On October 14, 2022, the Safer Federal Workforce Task Force (“Task Force”) published yet another update for Federal contractors regarding the Federal Government’s approach to enforcing Executive Order 14042 (“EO 14042”) in light of the “potential narrowing of the existing nationwide injunction on October 18, 2022,” resulting from the U.S. Court of Appeals for the Eleventh Circuit’s forthcoming mandate. The announcement indicates the Task Force and the Office of Management and Budget (OMB) will issue “at least three guidance documents . . . following any narrowing of the nationwide injunction,” which it breaks out as follows:
- Guidance Document #1: OMB will notify Federal agencies about “compliance with applicable injunctions and whether contract clauses implementing EO 14042 should be included in any new solicitations and contracts” (emphasis added).
- Guidance Document #2: The Task Force will begin updating its guidance “regarding COVID-19 safety protocols for covered contractor and subcontractor workplace locations,” including “a timeline for implementation to ensure that covered contractors and subcontractors are able to come into compliance with any COVID-19 safety protocols specified by the Task Force that they are not presently following” (emphases added). The OMB Director will, in turn, review the updated guidance and make a determination regarding whether it promotes economy and efficiency in Federal contracting, which will be published in the Federal Register.
- Guidance Document #3: “If the OMB Director makes such a determination, OMB will provide additional guidance to agencies on timing and considerations for provision of written notice from agencies to contractors regarding enforcement of contract clauses implementing Executive Order 14042, except as barred by any applicable injunctions” (emphases added).
The announcement then emphasizes that “Until OMB issues the third guidance document described above, agencies should not: (1) take any steps to require covered contractors and subcontractors to come into compliance with previously issued Task Force guidance; or (2) enforce any contract clauses implementing Executive Order 14042.” The Federal Government’s decision to take a more measured approach is generally consistent with a recent Government filing in at least one district court case, which is perhaps grounded in a new strategy of ensuring that the implementation of any new guidance follows the requirements of administrative law to a tee should that new guidance be challenged in court.
What does this mean for Federal contractors and subcontractors?
The mandate is expected to issue tomorrow, October 18, 2022. Once that occurs, Federal contractors and subcontractors should closely monitor the Task Force website and Federal Register for updates from both the Task Force and OMB Director. Although the exact measures and compliance obligations that the Federal Government will choose to implement and enforce remain uncertain, and will likely remain so over the coming weeks or months, what is clear is that the Federal Government will provide a timeline that allows Federal contractors and subcontractors to come into compliance.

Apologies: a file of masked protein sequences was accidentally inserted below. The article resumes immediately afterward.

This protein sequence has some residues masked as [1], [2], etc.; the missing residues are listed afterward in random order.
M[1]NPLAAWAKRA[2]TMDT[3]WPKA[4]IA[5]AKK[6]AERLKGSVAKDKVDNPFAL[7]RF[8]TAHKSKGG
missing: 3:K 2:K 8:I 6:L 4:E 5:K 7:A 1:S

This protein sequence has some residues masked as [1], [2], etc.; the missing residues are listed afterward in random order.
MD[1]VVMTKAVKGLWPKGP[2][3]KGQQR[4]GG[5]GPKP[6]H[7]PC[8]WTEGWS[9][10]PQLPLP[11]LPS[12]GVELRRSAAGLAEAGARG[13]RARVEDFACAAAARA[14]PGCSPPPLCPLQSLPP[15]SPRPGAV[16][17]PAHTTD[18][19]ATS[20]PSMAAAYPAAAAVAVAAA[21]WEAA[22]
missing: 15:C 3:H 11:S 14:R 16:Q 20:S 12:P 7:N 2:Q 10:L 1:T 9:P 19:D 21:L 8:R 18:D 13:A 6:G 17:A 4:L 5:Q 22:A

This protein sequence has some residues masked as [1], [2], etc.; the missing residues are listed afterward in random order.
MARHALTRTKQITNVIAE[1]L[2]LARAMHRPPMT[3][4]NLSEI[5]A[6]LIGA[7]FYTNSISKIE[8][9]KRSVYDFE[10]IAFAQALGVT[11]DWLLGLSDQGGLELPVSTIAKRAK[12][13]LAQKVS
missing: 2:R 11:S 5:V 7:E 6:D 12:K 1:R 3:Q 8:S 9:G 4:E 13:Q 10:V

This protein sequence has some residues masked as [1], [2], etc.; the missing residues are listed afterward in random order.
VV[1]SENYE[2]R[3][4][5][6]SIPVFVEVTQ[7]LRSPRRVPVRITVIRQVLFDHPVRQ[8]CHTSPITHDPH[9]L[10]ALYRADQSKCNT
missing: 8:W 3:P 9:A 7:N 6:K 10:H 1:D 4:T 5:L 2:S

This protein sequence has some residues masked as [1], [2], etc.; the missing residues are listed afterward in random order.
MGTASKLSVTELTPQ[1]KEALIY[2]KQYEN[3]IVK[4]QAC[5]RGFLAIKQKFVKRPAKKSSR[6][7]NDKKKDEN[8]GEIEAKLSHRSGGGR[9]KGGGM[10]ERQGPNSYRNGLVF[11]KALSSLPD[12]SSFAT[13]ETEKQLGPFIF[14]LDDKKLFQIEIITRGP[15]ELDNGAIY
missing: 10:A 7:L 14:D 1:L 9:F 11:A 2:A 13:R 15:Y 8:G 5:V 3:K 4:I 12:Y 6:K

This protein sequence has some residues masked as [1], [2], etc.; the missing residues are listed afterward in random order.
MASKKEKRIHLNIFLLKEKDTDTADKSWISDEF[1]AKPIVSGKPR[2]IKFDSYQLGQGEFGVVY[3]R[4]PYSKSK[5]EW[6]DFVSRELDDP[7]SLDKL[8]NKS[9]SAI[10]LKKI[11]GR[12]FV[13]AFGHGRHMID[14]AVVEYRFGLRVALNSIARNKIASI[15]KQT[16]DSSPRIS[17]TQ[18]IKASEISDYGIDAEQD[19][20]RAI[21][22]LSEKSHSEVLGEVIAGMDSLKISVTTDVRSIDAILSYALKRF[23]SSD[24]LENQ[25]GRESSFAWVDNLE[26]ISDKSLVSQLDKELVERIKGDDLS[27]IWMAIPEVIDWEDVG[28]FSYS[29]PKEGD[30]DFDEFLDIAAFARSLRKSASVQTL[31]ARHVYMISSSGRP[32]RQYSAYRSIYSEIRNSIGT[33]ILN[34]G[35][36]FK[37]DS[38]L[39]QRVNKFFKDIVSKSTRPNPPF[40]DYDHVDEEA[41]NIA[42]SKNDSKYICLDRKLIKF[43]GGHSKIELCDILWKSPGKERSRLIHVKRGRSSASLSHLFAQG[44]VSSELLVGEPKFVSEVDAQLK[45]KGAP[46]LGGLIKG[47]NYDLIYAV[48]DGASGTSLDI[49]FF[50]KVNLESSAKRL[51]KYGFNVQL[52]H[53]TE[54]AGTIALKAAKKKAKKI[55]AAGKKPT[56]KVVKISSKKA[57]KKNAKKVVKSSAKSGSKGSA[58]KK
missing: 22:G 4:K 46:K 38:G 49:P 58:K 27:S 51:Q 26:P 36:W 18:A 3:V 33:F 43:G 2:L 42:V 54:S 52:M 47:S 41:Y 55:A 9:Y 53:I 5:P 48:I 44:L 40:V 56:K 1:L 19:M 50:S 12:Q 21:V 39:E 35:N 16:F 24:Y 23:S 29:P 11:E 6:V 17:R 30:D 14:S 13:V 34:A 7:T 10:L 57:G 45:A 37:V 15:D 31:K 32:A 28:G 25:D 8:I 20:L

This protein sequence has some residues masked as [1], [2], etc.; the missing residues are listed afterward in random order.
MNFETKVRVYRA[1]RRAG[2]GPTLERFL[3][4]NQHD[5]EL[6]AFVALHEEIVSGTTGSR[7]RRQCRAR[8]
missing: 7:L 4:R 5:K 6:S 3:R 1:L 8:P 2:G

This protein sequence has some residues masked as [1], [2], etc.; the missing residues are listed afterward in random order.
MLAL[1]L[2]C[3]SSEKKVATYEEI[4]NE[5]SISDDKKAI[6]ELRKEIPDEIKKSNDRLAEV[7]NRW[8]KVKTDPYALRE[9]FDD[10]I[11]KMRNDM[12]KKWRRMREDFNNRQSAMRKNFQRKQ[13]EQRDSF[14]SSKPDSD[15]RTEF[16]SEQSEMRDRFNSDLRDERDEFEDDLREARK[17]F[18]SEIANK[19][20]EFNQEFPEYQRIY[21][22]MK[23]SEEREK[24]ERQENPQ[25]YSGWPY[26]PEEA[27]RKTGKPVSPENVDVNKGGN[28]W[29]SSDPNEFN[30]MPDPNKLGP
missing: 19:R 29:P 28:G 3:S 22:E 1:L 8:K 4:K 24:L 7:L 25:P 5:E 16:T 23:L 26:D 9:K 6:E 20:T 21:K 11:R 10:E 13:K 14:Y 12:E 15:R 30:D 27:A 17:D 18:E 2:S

In the meantime, Federal contractors and subcontractors should take the following prudent actions over the coming months to best prepare for what may come:
- Carefully evaluate the language of new and forthcoming solicitations, including amendments thereto, to determine whether compliance with EO 14042 is or will be required, and consider submitting questions to agencies about whether the solicitation is covered by EO 14042;*
- Review contract clauses in all newly awarded or soon-to-be awarded contracts and subcontracts for a clause implementing compliance obligations under EO 14042;*
- Track and audit all written communications or other correspondence from Federal agencies and prime contractors regarding EO 14042, including about any implementing contract clauses and agency guidance or memoranda;
- Identify all contracts and subcontracts that presently include a contract clause implementing EO 14042;
- Determine whether those contracts and subcontracts are performed in States covered by a preliminary injunction, recognizing the patchwork of preliminary injunctions that will soon fully take effect;
- Assess the scope of the preliminary injunction applicable in each such State; and
- Identify what compliance measures your company has already taken or otherwise implemented, including whether an implementing clause has been flowed down to covered subcontracts.
*OMB’s directives in Guidance Document #1 will indicate whether these measures are necessary.
Out of an abundance of caution, and pending the specific directives in Guidance Document #1, Federal contractors and subcontractors can also assess whether and which contracts and subcontracts are subject to Executive Order 14042 based on the language of the Executive Order itself (note Section 5 thereof and our previously issued client alert discussing how requirements can be incorporated into contracts). This extra precautionary measure can help to prepare for the possibility that Federal agencies will incorporate an implementing clause into additional, existing covered Federal contracts, which may subsequently flow down to subcontracts, if the Federal Government ultimately proceeds full steam ahead with enforcing EO 14042.
For additional information, all of our previously issued client alerts covering EO 14042 are available on the following web page: https://govcon.mofo.com/topics/coronavirus.